MILWAUKEE -- The Brewers will join the growing contingent of Major League clubs with corporate logos on their uniforms, beginning Friday night after announcing an expanded sponsorship agreement with Milwaukee-based financial services company Northwestern Mutual.
MLB’s most recent collective bargaining agreement allowed teams to begin selling advertising on uniforms for the first time, and the Brewers are the 15th team to add a corporate patch to their sleeves. It’s a group of franchises that runs the gamut in market size and history, from the Yankees, Red Sox and Cardinals to the Reds, D-backs and Marlins.
The patch features the Northwestern Mutual logo in the Brewers’ shade of navy blue and white, with the colors inverted based on which of the Brewers’ four jersey styles they are wearing.
“Look, I’m a little biased because I’m in the sport, but I think baseball has done an admirable job of maintaining the tradition of the game that makes it so special, but also weaving in new elements,” said Brewers president of business operations Rick Schlesinger. “Whether that’s rule changes, where the games are played, new digital assets and where the games are broadcast and streamed to, to a patch. It’s tasteful. It’s not dominating like you see in English football, where the sponsor name is more prominent than the team name. It’s not distracting, but it’s impactful.
“One of the reasons we spent so much time with them on the design of this patch is that we recognize that the baseball jersey is sort of hallowed ground. I’m sure that when the Yankees put numbers on the uniforms in 1929 that there were purists who said, ‘Why are they defacing the great uniform with numbers?’ And then with names, the same thing. But things evolve.”
Keen-eyed fans saw this coming for some time, since the Brewers jersey patch that used to appear on the left sleeve of every player made a switch to the right sleeve for right-handed hitters and pitchers this year. As a result, when the center-field camera shows a hitter digging into the batter’s box, the new corporate patch will be front and center.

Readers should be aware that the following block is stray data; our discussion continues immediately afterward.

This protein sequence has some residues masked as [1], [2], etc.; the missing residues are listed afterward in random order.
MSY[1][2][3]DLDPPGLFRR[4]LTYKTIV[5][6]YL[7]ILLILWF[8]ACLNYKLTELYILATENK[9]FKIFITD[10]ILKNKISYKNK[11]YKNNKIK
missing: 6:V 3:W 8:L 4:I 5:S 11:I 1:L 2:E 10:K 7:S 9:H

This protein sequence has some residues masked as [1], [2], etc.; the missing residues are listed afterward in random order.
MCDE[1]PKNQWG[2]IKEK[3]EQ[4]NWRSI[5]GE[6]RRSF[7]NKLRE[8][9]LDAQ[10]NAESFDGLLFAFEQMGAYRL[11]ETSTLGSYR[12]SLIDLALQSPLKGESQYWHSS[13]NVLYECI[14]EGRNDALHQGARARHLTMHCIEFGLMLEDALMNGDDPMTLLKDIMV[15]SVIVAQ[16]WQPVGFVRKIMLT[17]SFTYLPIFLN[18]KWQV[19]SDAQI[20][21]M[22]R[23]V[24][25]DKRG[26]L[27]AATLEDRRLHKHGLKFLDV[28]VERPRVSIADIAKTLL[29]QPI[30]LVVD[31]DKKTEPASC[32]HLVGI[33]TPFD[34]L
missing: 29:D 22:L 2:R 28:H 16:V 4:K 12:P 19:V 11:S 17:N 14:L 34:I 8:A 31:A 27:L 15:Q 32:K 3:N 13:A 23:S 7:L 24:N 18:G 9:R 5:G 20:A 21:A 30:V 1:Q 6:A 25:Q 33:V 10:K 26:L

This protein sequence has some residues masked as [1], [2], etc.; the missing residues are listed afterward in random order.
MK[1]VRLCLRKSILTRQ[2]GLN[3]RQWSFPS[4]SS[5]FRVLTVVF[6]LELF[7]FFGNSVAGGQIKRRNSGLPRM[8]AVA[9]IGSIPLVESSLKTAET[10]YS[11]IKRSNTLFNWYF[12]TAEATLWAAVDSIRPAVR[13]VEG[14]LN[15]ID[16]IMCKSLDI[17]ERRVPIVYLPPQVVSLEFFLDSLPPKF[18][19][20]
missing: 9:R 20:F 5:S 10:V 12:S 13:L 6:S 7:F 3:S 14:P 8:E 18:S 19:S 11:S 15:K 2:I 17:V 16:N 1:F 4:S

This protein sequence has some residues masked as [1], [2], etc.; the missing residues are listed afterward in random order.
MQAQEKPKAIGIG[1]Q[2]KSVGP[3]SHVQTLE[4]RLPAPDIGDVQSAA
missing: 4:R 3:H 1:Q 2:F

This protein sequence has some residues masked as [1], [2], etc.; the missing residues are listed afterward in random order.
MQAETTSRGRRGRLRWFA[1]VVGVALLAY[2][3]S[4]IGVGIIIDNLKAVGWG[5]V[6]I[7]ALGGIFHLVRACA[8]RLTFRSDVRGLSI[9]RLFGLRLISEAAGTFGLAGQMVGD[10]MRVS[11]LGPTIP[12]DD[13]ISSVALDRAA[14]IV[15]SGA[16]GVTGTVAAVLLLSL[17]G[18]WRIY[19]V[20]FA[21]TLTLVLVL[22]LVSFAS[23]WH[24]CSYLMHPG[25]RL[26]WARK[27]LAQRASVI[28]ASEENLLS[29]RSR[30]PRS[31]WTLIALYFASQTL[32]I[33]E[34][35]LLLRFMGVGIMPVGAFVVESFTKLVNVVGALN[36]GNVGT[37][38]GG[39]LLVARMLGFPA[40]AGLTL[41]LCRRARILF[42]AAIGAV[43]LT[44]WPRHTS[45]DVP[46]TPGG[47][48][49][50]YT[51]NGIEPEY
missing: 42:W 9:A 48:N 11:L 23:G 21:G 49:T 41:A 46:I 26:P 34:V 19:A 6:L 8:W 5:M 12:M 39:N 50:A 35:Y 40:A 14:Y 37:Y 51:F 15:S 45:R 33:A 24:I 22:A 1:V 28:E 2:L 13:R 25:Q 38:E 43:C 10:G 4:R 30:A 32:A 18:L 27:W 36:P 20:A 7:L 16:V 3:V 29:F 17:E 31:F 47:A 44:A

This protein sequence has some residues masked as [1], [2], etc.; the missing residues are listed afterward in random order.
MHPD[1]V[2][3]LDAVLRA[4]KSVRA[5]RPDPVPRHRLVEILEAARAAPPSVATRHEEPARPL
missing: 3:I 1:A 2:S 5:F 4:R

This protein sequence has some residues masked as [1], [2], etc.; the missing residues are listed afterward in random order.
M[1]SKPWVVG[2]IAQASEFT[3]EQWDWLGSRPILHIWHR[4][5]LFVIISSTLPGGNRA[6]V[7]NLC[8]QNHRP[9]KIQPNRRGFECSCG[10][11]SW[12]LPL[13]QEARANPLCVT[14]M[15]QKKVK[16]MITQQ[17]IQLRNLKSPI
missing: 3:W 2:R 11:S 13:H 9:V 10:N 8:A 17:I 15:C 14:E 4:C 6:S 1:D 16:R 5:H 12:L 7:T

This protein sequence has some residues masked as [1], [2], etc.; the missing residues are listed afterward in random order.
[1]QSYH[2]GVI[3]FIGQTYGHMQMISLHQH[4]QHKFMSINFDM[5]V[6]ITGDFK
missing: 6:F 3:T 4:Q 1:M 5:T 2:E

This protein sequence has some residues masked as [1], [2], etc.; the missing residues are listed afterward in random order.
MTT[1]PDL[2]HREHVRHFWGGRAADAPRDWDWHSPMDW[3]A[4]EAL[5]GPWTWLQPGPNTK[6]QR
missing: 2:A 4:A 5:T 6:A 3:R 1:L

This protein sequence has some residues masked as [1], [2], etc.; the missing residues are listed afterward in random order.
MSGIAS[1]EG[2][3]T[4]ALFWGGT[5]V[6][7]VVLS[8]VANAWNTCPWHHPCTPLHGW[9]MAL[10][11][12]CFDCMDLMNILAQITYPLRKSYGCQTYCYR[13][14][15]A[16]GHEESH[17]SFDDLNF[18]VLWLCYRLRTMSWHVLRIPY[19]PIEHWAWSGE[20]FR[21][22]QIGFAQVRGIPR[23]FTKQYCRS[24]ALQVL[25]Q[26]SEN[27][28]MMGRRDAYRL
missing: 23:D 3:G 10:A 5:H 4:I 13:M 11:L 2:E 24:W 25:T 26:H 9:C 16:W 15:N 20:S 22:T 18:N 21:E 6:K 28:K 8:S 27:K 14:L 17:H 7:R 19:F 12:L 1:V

Northwestern Mutual CEO John Schlifske will be on hand for Friday’s Nationals-Brewers game to see the new look in person. He was already planning to attend with his family before the agreement was struck.
“I think the Brewers have a great brand, and I think Northwestern Mutual has a great brand,” Schlifske said. “We are all-in on Milwaukee. We’re spending $1 billion downtown on our campus. But ultimately, to attract employees to Milwaukee, we need to be a big league city, so having the Brewers here is a huge part of that overall package when you live and work and play in Milwaukee.”
Both sides declined to disclose terms of their agreement, saying only that it is a multiyear deal beyond the remainder of this season. It’s an expansion of a previous relationship; the company already has its name on the Northwestern Mutual Legends Club at the ballpark.
The new agreement takes that partnership several steps further, making Northwestern Mutual the Brewers’ official financial planning partner. The deal covers the uniform patches, additional advertising in the ballpark, on television and in digital spaces, and a community program that expands the Brewers’ and Northwestern Mutual’s support of Alex’s Lemonade Stand Foundation, with the goal of finding better treatments and cures for childhood cancer.
The timing of Friday’s announcement, Schlifske said, was intended to coincide with Childhood Cancer Awareness Month. Next September, the Brewers will identify a home series and donate $1 for every ticket sold for those games to ALSF.
“We never approached this as, ‘Oh, we need to figure out a way to advertise Northwestern Mutual so let’s do this instead of buying TV time,’” Schlifske said. “This was always envisioned as a very, very deep partnership.”
“From our perspective,” Schlesinger said, “it had to check a number of boxes. We really wanted a local partner, an iconic brand and a local partner that has a great reputation. And you wanted a long-standing brand, not somebody you worry about ‘Are they going to be around in two years?’ [Northwestern Mutual] has been around for 165 years and is a signature company.”